Game Theory Sampler (2018)

Joseph Malkevitch
Mathematics and Computing Dept.
York College (CUNY)
Jamaica, New York 11451

email: jmalkevitch@york.cuny.edu

web page:

http://www.york.cuny.edu/~malk

Games I

Players named Row and Column independently choose a row (choice of two) and column (choice of two), respectively. The "payoff" is shown in the cell at the intersection of the chosen row/column pair. For example if Row plays Row 2 and Column plays Column I, Row loses 8 and Column wins 3.

 Column I Column II Row 1 (-4,-4) (3, -8) Row 2 (-8, 3) (1, 1)

i. How should Row and Column play this game to achieve his/her best result if the game is played:

a. Once?

b. Many times?

ii. Can you think of "real world situations" where this game would be a suitable model?

Games II

Players named Row and Column independently choose a row (choice of two) and column (choice of two), respectively. The "payoff" is shown in the cell at the intersection of the chosen row/column pair. The payoffs shown are from Row's point of view. Column's payoff is the negative of the number shown.

i. Is this a fair game?

ii. How should Row and Column play the game to achieve his/her best result if the game is played:

a. Once?

b. Many times?
Two-sided Markets

8 hospitals (left) and 8 medical students (right) have ranked each other as indicated in the tables below. For example Hospital 5 has ranked Medical Student 2, second, While Medical Student 4 has ranked Hospital 2 fourth.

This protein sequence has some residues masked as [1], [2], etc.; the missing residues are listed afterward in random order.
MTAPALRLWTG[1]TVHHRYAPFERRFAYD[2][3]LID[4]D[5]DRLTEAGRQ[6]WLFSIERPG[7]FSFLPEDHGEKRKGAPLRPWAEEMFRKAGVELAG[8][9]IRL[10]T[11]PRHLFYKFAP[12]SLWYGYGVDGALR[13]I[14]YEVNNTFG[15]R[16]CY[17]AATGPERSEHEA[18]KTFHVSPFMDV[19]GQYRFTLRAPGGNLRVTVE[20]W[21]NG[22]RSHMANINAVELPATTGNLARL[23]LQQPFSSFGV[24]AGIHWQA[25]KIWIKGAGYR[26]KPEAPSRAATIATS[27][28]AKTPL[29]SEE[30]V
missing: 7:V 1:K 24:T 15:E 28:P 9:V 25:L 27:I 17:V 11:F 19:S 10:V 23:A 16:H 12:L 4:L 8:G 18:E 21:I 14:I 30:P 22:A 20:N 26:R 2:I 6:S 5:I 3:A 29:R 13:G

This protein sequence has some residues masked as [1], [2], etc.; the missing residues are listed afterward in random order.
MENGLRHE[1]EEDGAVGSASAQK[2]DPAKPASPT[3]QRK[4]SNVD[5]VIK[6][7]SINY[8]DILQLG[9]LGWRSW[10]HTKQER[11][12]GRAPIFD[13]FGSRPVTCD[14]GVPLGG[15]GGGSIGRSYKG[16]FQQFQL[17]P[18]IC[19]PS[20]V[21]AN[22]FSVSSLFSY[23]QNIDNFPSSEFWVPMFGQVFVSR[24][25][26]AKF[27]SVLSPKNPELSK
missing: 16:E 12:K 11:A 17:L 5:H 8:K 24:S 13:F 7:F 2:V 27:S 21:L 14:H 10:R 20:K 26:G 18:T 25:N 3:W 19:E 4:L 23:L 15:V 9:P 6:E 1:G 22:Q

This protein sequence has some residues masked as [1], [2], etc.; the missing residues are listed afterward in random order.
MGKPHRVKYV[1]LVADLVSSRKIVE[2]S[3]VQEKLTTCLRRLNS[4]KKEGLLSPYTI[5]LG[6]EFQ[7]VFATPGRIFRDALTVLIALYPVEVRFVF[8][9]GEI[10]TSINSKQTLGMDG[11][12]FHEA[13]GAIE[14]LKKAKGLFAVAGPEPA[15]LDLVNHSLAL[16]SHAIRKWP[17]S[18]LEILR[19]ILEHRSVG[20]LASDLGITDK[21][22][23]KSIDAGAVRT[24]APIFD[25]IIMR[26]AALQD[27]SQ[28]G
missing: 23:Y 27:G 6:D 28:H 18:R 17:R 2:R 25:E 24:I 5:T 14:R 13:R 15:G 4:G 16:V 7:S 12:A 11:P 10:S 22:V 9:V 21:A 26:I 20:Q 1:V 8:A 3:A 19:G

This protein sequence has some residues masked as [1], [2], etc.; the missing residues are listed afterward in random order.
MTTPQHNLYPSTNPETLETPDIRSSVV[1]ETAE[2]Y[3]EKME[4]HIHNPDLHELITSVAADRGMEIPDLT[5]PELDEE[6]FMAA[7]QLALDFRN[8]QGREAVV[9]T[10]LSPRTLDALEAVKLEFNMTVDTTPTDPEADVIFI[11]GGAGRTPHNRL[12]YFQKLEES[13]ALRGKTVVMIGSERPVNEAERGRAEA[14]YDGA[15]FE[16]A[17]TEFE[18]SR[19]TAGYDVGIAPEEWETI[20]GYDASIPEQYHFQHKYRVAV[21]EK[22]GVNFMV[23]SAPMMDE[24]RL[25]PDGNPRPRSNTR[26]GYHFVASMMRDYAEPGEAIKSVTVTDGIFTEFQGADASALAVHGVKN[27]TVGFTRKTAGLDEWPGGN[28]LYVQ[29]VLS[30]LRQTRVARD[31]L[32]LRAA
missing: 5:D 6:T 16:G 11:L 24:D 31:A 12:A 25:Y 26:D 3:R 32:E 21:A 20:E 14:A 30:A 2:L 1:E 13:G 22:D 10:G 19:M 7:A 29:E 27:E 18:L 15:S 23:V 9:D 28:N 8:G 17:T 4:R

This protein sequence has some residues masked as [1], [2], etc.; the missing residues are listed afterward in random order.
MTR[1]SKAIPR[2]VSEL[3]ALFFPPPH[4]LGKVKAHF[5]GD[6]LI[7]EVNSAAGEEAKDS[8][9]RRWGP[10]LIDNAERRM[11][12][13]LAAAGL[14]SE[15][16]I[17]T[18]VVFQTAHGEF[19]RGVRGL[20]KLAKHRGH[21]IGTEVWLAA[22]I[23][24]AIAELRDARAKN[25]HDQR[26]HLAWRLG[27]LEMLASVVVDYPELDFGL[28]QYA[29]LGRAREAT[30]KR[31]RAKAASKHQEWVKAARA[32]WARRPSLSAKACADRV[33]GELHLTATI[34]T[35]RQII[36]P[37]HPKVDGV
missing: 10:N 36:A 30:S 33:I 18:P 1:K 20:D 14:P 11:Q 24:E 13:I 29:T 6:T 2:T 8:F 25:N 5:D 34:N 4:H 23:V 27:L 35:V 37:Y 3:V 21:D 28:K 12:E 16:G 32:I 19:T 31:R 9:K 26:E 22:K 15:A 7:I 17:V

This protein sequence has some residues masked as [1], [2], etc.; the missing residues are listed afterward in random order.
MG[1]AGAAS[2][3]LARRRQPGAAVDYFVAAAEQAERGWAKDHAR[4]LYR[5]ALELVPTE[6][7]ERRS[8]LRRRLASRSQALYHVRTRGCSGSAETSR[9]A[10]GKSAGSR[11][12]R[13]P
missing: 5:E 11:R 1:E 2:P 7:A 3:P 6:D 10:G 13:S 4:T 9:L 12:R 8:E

i. What is a reasonable way to pair off the hospitals and medical students?

ii. Can you give other "real world" situations that have a similar "flavor" to this problem?

Elections

The ballots below show the rankings of 55 faculty for 5 choices of textbooks. Which book deserves to be selected as the choice for the group?

(Note: There is no indifference; higher preferences towards the top.)
Bankruptcy

There are three merchants who have
verified claims against the remaining assets of a small company. What would be a fair way to settle the claims in each case?

Example 1:

Claimant A B C (Assets Remaining: \$200)

Claim \$30 \$100 \$100

Example 2:

Claimant A B C (Assets Remaining: \$200)

Claim \$30 \$200 \$300

Example 2:

Claimant A B C (Assets Remaining: \$200)

Claim \$50 \$100 \$150

Apportionment

The four divisions of a college, Arts, Sciences, Business, and Teacher Education have enrollments of:

2,180
1,880
1,420
640

A wealthy alumna of the college has decided to donate 30 scholarships to attract new students based on the different divisions' enrollment.

What is a fair way to assign the 30 scholarships to each division?

What would be a fair assignment if there were 31 scholarships?
Fair Division

Bob (B) and Alvin (A) are siblings and have each, without the input of the other, assigned a dollar value to several items that their mother Nancy has willed to them. Each of the brothers has enough cash to make payments to the other in order to equalize any possible division that is suggested.

A B
Turkish Rug \$1100 \$1800

Stamp Collection \$1900 \$1200
Book Collection \$20000 \$30000
Ethnic Jewelry \$6000 \$5000

What would be a fair way to handle the situation? (What would you do if the brothers had listed the same amount for some items?)
Cost Sharing I

Towns A and B with populations of 12 and 8 (in hundreds of thousands) need to build a new sewage treatment plant.

Stand alone costs (in millions of dollars):

{A} = 160 {B} = 90

Joint cost: {A, B} = 200

How should A and B proceed?